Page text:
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  Mechanobiologically optimized 3D titanium-mesh scaffolds enhance bone regeneration in critical segmental defects in sheep

Pobloth, A.-M., Checa, S., Razi, H., Petersen, A., Weaver, J. C., Schmidt-Bleek, K., et al. (2018). Mechanobiologically optimized 3D titanium-mesh scaffolds enhance bone regeneration in critical segmental defects in sheep. Science Translational Medicine, 10(423): eaam8828. doi:10.1126/scitranslmed.aam8828.

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Item Permalink: http://hdl.handle.net/21.11116/0000-0000-2D7A-6 Version Permalink: http://hdl.handle.net/21.11116/0000-0000-2D7B-5
Genre: Journal Article

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 Creators:
Pobloth, Anne-Marie, Author
Checa, Sara, Author
Razi, Hajar1, Author              
Petersen, Ansgar, Author
Weaver, James C., Author
Schmidt-Bleek, Katharina, Author
Windolf, Markus, Author
Tatai, Andras Á., Author
Roth, Claudia P., Author
Schaser, Klaus-Dieter, Author
Duda, Georg N., Author
Schwabe, Philipp, Author
Affiliations:
1Biomaterialien, Max Planck Institute of Colloids and Interfaces, Max Planck Society, ou_1863285              

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 Abstract: Large segmental gaps in bone caused by trauma or disease are typically treated with bone grafts and stiff scaffolds to hold the fractured bone in place, but sometimes these defects fail to heal. To optimize bone regeneration, Pobloth and colleagues modified titanium-mesh scaffold designs to provide specific strains and stresses within the fracture environment. In sheep with critical-sized segmental defects, scaffolds that reduced stress shielding around tibial fractures enhanced bone bridging compared to stiffer scaffolds and shielding plates. Scaffolds can be tuned to evoke specific mechanical and biological responses within bone defects, which could help guide regeneration.Three-dimensional (3D) titanium-mesh scaffolds offer many advantages over autologous bone grafting for the regeneration of challenging large segmental bone defects. Our study supports the hypothesis that endogenous bone defect regeneration can be promoted by mechanobiologically optimized Ti-mesh scaffolds. Using finite element techniques, two mechanically distinct Ti-mesh scaffolds were designed in a honeycomb-like configuration to minimize stress shielding while ensuring resistance against mechanical failure. Scaffold stiffness was altered through small changes in the strut diameter only. Honeycombs were aligned to form three differently oriented channels (axial, perpendicular, and tilted) to guide the bone regeneration process. The soft scaffold (0.84 GPa stiffness) and a 3.5-fold stiffer scaffold (2.88 GPa) were tested in a critical size bone defect model in vivo in sheep. To verify that local scaffold stiffness could enhance healing, defects were stabilized with either a common locking compression plate that allowed dynamic loading of the 4-cm defect or a rigid custom-made plate that mechanically shielded the defect. Lower stress shielding led to earlier defect bridging, increased endochondral bone formation, and advanced bony regeneration of the critical size defect. This study demonstrates that mechanobiological optimization of 3D additive manufactured Ti-mesh scaffolds can enhance bone regeneration in a translational large animal study.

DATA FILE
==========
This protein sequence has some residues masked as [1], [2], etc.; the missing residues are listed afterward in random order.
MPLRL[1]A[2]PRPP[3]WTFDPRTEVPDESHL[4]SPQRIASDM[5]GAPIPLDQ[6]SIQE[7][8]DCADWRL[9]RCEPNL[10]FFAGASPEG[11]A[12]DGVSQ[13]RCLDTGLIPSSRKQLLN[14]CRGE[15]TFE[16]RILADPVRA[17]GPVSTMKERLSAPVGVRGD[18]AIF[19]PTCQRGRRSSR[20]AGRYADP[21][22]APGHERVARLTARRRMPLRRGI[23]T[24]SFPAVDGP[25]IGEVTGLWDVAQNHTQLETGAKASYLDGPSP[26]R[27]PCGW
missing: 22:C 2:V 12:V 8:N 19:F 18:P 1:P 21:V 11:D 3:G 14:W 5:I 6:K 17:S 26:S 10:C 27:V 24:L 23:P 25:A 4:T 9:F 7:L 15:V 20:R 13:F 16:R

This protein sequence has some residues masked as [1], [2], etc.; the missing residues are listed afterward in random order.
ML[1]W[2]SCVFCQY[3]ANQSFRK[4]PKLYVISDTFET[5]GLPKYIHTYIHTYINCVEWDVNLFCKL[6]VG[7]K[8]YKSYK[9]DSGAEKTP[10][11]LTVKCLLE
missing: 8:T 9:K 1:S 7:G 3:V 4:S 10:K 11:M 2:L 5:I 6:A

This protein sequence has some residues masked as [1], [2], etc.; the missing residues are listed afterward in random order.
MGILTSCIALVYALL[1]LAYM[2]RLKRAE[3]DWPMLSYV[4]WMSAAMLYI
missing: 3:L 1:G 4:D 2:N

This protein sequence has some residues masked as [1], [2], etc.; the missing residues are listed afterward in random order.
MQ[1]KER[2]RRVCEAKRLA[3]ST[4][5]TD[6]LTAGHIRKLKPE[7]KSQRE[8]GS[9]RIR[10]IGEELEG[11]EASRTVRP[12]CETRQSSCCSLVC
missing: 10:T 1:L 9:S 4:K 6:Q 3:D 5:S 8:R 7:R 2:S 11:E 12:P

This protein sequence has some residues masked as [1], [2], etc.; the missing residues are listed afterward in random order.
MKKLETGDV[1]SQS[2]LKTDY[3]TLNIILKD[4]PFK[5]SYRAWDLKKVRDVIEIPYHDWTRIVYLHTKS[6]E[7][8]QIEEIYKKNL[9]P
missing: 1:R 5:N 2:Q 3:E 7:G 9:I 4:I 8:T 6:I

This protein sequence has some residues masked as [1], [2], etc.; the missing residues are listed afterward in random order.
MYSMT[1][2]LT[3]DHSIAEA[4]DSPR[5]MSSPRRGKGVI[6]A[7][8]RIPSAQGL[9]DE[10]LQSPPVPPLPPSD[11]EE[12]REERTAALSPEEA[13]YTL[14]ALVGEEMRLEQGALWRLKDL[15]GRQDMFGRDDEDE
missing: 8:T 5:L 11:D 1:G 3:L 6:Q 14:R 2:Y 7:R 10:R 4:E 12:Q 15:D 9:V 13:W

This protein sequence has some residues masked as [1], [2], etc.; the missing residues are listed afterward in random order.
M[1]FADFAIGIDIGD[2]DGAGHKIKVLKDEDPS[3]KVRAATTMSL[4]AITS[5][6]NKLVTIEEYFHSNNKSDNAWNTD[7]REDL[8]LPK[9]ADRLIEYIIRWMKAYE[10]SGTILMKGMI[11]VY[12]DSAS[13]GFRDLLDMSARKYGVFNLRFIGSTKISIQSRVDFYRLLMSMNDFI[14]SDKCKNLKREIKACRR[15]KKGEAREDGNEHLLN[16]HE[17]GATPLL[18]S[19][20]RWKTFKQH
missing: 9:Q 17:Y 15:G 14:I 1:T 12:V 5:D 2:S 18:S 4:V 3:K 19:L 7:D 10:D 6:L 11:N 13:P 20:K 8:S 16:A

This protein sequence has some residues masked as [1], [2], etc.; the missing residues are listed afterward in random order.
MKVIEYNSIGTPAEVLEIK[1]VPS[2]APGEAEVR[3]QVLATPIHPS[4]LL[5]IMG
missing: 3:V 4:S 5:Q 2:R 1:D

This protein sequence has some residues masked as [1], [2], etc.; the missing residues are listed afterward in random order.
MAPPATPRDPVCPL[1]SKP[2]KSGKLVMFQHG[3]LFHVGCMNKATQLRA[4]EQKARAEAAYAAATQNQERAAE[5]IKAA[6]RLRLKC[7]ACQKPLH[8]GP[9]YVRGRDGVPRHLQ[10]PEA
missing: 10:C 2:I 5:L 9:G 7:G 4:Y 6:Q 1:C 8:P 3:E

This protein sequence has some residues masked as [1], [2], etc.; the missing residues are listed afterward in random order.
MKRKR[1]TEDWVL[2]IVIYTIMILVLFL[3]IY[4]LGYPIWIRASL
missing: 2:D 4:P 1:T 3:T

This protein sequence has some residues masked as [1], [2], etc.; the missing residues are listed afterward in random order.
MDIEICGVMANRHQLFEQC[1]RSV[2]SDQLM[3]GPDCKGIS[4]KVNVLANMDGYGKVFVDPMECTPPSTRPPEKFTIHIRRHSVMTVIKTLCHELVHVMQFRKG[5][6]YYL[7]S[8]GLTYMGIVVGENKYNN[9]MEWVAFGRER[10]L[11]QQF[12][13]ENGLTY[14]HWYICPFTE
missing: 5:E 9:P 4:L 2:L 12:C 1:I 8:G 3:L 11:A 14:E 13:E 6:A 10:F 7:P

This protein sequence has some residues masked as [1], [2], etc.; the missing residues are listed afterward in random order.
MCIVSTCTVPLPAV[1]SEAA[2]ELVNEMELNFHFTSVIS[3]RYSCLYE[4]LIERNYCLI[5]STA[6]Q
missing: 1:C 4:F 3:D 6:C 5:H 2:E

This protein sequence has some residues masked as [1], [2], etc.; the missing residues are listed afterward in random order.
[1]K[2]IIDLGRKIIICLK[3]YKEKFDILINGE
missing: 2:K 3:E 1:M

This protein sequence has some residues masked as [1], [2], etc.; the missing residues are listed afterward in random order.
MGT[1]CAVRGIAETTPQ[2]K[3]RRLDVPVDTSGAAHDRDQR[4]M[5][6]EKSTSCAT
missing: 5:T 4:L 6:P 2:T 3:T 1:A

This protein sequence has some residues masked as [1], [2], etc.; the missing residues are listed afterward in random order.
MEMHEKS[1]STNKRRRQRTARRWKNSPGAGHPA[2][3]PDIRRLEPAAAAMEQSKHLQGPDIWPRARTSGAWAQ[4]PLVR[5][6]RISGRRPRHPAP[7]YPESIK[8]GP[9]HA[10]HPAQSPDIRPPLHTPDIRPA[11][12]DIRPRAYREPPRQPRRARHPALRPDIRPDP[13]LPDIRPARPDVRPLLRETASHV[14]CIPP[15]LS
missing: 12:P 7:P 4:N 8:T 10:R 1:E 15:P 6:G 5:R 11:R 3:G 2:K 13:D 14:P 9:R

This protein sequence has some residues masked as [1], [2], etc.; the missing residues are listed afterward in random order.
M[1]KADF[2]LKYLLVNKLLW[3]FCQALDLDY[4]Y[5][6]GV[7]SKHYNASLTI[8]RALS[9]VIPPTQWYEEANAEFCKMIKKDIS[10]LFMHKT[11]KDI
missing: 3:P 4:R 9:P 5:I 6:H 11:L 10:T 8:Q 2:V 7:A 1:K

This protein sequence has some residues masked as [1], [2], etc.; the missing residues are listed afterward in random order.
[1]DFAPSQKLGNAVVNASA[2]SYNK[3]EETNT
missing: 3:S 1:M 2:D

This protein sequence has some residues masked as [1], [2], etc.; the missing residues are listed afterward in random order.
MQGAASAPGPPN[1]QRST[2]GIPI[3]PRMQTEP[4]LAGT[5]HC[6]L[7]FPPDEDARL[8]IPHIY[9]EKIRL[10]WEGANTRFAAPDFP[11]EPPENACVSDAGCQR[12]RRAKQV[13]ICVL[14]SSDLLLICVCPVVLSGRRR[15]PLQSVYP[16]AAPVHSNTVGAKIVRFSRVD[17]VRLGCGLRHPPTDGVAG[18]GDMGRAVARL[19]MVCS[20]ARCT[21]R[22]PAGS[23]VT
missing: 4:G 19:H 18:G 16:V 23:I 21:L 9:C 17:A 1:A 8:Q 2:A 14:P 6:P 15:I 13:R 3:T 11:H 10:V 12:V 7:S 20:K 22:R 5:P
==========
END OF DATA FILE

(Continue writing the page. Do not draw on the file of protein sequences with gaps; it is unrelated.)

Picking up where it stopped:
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 Dates: 2018-01-10
 Publication Status: Published in print
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 Identifiers: DOI: 10.1126/scitranslmed.aam8828
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Title: Science Translational Medicine
  Abbreviation : Sci. Transl. Med.
Source Genre: Journal
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Publ. Info: Washington, DC : AAAS
Pages: - Volume / Issue: 10 (423) Sequence Number: eaam8828 Start / End Page: - Identifier: -